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The Daily Wildcat

The Daily Wildcat


UA professor creates traffic-decreasing app


Courtesy of Paul Tumarkin / Tech Launch Arizona

Yi-Chang Chiu, an associate professor of civil engineering, created a new traffic app called Metropia to help inprove traffic flow in cities. Metropia has been implemented so far in New York and Austin, Texas.

A UA professor created an app that will help decrease traffic congestion in different cities around the country.

The creator of the app, Yi-Chang Chiu, an associate professor of civil engineering at UA, said Metropia was created to help commuters recognize that we are part of a problem and that we can be part of a solution for future traffic congestion.

According to the patent for the technology, the app provides incentives for the public to travel during certain time windows and offers different routes that will help decrease traffic congestion.

“We try to offer incentives in a way that encourages those who have flexible schedules,” Chiu said.

The app also includes a route determination module operative to create a certain route between an origin and destination and the app will receive the location information from the mobile device it is installed on.

Chiu said that if they can convince about 10 percent of drivers to be willing to adjust their departure time and route, they would be able to reduce congestion significantly and create powerful improvement.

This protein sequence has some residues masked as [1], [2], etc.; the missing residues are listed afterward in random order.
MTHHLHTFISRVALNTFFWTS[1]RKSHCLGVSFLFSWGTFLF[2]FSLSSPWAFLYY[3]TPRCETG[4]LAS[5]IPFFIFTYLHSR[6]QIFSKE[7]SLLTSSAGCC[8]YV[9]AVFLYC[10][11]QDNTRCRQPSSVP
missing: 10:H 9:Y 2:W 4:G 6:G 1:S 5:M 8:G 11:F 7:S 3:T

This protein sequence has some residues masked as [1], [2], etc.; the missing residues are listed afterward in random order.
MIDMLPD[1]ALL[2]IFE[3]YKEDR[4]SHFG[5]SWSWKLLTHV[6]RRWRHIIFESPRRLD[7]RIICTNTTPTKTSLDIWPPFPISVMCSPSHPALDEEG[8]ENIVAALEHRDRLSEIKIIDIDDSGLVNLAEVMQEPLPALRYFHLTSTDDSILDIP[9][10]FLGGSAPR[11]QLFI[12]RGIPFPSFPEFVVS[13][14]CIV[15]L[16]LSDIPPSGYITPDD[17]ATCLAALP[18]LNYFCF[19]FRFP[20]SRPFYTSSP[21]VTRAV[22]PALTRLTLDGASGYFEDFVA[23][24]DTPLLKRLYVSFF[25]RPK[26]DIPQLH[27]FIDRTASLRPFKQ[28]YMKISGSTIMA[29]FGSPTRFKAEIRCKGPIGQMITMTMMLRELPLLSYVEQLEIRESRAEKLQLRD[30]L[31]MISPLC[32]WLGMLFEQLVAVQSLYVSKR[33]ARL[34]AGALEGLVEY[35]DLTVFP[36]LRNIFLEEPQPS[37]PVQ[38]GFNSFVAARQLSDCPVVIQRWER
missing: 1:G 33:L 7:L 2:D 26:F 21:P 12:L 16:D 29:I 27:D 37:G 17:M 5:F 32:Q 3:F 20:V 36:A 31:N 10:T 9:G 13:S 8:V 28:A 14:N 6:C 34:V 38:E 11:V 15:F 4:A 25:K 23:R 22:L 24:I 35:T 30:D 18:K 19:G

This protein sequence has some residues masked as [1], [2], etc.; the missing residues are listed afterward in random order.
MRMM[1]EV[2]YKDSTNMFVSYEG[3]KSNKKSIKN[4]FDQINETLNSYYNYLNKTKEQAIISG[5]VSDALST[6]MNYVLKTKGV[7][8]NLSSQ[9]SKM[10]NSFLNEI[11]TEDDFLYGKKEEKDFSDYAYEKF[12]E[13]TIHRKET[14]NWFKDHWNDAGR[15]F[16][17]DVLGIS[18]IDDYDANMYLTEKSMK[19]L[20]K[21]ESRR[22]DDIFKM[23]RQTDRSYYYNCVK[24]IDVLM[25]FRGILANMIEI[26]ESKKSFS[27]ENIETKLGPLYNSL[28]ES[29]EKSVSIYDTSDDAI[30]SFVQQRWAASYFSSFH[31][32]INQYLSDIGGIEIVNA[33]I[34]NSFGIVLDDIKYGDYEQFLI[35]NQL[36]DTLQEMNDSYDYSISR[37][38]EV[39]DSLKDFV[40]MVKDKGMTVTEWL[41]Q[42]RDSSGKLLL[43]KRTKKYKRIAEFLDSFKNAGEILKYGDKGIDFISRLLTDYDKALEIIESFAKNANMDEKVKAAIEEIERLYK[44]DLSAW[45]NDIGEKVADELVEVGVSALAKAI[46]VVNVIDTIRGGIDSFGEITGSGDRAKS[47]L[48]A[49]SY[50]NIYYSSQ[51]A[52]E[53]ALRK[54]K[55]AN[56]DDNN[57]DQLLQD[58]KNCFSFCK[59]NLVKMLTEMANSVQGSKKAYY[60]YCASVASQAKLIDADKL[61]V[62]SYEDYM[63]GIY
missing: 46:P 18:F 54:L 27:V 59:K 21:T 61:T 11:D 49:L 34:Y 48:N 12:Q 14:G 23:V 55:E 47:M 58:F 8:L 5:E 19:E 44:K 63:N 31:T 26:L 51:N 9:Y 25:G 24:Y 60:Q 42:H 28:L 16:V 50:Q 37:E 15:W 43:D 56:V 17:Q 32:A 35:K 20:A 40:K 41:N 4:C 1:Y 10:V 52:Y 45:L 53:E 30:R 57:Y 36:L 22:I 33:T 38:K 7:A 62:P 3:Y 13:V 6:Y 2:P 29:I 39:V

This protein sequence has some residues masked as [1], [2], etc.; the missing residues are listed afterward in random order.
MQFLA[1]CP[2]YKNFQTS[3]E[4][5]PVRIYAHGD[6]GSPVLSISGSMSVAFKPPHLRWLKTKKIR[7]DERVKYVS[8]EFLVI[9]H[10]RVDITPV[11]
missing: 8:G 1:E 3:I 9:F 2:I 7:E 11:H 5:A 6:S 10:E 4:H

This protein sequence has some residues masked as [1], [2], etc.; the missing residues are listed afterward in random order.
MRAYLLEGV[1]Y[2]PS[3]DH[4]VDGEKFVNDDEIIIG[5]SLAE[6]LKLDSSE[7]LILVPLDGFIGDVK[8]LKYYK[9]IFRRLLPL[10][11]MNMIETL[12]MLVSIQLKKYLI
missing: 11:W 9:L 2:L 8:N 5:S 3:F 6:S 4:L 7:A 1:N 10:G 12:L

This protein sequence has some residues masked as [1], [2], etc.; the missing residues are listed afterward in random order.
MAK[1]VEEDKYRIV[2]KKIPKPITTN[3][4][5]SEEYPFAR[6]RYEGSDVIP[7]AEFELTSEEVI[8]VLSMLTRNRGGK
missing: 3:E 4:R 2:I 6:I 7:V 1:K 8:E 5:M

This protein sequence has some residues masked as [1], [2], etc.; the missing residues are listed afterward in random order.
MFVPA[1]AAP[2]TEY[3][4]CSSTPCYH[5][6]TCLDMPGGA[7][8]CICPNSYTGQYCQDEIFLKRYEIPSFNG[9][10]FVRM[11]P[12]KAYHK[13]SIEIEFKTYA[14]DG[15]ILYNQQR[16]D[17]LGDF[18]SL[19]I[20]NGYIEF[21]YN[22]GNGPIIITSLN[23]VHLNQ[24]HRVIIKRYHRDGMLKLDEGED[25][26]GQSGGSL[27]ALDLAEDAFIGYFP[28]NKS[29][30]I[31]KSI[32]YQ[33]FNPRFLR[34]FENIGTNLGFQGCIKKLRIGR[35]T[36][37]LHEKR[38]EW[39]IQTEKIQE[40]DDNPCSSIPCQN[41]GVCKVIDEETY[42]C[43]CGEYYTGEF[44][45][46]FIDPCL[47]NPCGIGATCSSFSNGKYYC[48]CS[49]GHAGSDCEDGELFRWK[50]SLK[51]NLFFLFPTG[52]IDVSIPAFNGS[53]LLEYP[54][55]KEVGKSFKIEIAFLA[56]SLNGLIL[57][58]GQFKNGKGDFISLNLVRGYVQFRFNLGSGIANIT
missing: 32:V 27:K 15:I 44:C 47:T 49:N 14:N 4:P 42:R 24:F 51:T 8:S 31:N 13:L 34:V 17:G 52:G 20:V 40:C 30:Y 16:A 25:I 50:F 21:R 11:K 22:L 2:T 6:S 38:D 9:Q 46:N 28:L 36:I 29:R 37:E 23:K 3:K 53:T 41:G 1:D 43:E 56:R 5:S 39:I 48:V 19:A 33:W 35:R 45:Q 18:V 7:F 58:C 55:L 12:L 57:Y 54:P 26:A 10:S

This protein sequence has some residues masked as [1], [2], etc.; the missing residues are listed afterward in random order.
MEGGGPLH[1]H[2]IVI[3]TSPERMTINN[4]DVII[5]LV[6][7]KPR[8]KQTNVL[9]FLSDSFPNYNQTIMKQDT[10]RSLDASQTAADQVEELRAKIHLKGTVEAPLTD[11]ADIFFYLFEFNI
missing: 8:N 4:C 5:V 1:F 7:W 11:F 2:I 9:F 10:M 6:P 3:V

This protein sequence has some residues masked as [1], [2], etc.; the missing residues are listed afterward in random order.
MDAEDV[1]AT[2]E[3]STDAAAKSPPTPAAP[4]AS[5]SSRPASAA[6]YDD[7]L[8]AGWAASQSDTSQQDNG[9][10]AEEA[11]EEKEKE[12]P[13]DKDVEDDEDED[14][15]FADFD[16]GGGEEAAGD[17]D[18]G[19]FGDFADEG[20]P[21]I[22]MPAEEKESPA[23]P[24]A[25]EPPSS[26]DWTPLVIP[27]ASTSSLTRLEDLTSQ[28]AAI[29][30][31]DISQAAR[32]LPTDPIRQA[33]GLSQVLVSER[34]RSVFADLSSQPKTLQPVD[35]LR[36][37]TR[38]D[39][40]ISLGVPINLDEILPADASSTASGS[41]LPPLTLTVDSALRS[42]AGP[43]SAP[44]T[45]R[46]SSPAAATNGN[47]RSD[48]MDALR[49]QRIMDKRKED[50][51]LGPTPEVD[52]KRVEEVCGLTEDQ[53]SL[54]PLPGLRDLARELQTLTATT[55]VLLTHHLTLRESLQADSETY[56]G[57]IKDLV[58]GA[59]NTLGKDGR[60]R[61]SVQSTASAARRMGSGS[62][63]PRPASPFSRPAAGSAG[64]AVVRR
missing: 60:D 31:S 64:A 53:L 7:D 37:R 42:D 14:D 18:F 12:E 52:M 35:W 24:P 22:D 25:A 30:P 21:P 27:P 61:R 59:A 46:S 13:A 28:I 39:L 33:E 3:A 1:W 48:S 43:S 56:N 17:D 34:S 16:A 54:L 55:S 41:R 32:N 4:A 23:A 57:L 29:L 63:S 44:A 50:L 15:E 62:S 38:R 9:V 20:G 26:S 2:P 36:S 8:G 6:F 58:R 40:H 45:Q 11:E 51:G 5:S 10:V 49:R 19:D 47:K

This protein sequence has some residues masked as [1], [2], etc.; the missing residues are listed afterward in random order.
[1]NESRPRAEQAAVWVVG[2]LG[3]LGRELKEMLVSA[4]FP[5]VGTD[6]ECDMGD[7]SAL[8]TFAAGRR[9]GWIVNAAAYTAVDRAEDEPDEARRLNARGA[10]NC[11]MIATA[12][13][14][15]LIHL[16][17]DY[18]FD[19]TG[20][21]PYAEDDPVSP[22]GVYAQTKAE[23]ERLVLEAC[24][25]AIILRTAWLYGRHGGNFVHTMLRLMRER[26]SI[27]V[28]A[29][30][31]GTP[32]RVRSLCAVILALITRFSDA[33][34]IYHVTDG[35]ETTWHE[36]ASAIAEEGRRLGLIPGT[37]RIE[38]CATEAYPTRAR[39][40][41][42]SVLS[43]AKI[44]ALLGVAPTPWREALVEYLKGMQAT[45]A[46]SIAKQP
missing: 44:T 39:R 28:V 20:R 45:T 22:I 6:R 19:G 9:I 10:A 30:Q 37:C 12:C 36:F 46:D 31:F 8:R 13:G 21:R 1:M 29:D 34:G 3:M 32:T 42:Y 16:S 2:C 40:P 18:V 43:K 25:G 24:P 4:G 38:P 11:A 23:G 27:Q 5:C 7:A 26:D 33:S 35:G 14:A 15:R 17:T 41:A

Metropia has been building connections in many different cities, such as Austin, New York City and trials with Los Angeles, Chiu said.

Metropia attracts cities and attention because their technology helps the cities alleviate congestion in their area, making for happier locals.

Lewis Humphreys, the software and IT licensing manager of Tech Launch and worker for Metropia, said the whole purpose of the app and company being created is to address the problem of traffic congestion, reduce energy consumption and improve the environment. Metropia works with businesses in the communities, the communities’ transportation department and different industry partners to reach those goals.

“They have a novel way of creating incentives for end users,” Humphreys said. “They incentivize the driver to change their behavior and leave and take different routes, leave at different times, based on current traffic data.”

The app will also send them notifications about highways backed up due to accidents, and allows access to different travel routes.

The city of New York recently had an international competition for start up companies to submit information about their technology, and Metropia was one of the finalists for the competition.

Humphreys said that the UA has supported the company and Chiu since the beginning.

“He initially had an idea to create the company and approached Tech Transfer,” Humphreys said. “Tech Transfer helped him to protect his property and helped him to meet people, to start his company and continue to be a partner in the support of the company.”

Director of technology transfer at the UA, Doug Hockstad said that Tech Launch Arizona is very excited and proud of this new company.
“It is our goal to support the efforts of our faculty, to create these impactful changes and this is a really exciting one and we are happy about this,” Hockstad said.


Follow Alyssa Schlitzer on Twitter.

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